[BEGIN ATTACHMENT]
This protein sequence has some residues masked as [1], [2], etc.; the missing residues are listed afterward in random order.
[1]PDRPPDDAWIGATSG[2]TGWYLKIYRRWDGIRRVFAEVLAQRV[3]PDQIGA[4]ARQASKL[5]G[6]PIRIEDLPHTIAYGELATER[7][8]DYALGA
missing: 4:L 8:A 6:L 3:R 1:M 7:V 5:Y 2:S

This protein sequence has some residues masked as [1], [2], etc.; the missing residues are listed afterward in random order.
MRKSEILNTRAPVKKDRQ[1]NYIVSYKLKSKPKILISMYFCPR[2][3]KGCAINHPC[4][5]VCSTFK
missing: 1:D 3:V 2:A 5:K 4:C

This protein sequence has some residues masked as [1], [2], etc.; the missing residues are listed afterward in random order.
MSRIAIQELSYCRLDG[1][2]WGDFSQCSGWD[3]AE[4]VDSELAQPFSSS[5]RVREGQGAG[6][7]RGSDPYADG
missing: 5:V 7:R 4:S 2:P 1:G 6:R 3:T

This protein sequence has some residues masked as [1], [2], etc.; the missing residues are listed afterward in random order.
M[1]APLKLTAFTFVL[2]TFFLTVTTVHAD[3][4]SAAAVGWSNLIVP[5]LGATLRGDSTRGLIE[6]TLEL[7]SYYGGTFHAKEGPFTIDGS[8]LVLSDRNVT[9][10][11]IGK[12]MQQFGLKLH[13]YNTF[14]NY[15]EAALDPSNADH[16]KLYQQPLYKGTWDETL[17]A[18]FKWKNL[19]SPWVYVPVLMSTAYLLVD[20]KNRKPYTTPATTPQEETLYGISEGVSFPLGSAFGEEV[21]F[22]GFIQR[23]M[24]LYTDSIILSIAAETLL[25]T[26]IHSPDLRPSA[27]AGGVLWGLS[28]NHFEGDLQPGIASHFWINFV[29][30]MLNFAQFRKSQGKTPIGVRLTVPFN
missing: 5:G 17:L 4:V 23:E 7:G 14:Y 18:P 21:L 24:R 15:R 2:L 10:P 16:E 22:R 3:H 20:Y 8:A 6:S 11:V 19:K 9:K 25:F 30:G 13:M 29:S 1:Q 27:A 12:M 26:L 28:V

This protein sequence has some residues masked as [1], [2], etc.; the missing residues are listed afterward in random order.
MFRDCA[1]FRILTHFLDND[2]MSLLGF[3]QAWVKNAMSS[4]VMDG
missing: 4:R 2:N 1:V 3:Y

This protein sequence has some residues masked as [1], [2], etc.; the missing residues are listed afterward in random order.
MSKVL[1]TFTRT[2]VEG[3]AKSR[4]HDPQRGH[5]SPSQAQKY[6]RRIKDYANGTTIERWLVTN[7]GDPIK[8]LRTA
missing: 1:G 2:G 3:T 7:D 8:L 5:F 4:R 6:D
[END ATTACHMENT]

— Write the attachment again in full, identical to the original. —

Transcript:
This protein sequence has some residues masked as [1], [2], etc.; the missing residues are listed afterward in random order.
[1]PDRPPDDAWIGATSG[2]TGWYLKIYRRWDGIRRVFAEVLAQRV[3]PDQIGA[4]ARQASKL[5]G[6]PIRIEDLPHTIAYGELATER[7][8]DYALGA
missing: 4:L 8:A 6:L 3:R 1:M 7:V 5:Y 2:S

This protein sequence has some residues masked as [1], [2], etc.; the missing residues are listed afterward in random order.
MRKSEILNTRAPVKKDRQ[1]NYIVSYKLKSKPKILISMYFCPR[2][3]KGCAINHPC[4][5]VCSTFK
missing: 1:D 3:V 2:A 5:K 4:C

This protein sequence has some residues masked as [1], [2], etc.; the missing residues are listed afterward in random order.
MSRIAIQELSYCRLDG[1][2]WGDFSQCSGWD[3]AE[4]VDSELAQPFSSS[5]RVREGQGAG[6][7]RGSDPYADG
missing: 5:V 7:R 4:S 2:P 1:G 6:R 3:T

This protein sequence has some residues masked as [1], [2], etc.; the missing residues are listed afterward in random order.
M[1]APLKLTAFTFVL[2]TFFLTVTTVHAD[3][4]SAAAVGWSNLIVP[5]LGATLRGDSTRGLIE[6]TLEL[7]SYYGGTFHAKEGPFTIDGS[8]LVLSDRNVT[9][10][11]IGK[12]MQQFGLKLH[13]YNTF[14]NY[15]EAALDPSNADH[16]KLYQQPLYKGTWDETL[17]A[18]FKWKNL[19]SPWVYVPVLMSTAYLLVD[20]KNRKPYTTPATTPQEETLYGISEGVSFPLGSAFGEEV[21]F[22]GFIQR[23]M[24]LYTDSIILSIAAETLL[25]T[26]IHSPDLRPSA[27]AGGVLWGLS[28]NHFEGDLQPGIASHFWINFV[29][30]MLNFAQFRKSQGKTPIGVRLTVPFN
missing: 5:G 17:L 4:V 23:E 7:G 14:Y 18:P 21:L 24:R 15:R 2:L 10:P 16:E 22:R 3:H 20:Y 8:A 6:S 11:V 19:K 9:K 25:F 30:G 13:M 29:S 1:Q 27:A 12:M 26:L 28:V

This protein sequence has some residues masked as [1], [2], etc.; the missing residues are listed afterward in random order.
MFRDCA[1]FRILTHFLDND[2]MSLLGF[3]QAWVKNAMSS[4]VMDG
missing: 4:R 2:N 1:V 3:Y

This protein sequence has some residues masked as [1], [2], etc.; the missing residues are listed afterward in random order.
MSKVL[1]TFTRT[2]VEG[3]AKSR[4]HDPQRGH[5]SPSQAQKY[6]RRIKDYANGTTIERWLVTN[7]GDPIK[8]LRTA
missing: 1:G 2:G 3:T 7:D 8:L 5:F 4:R 6:D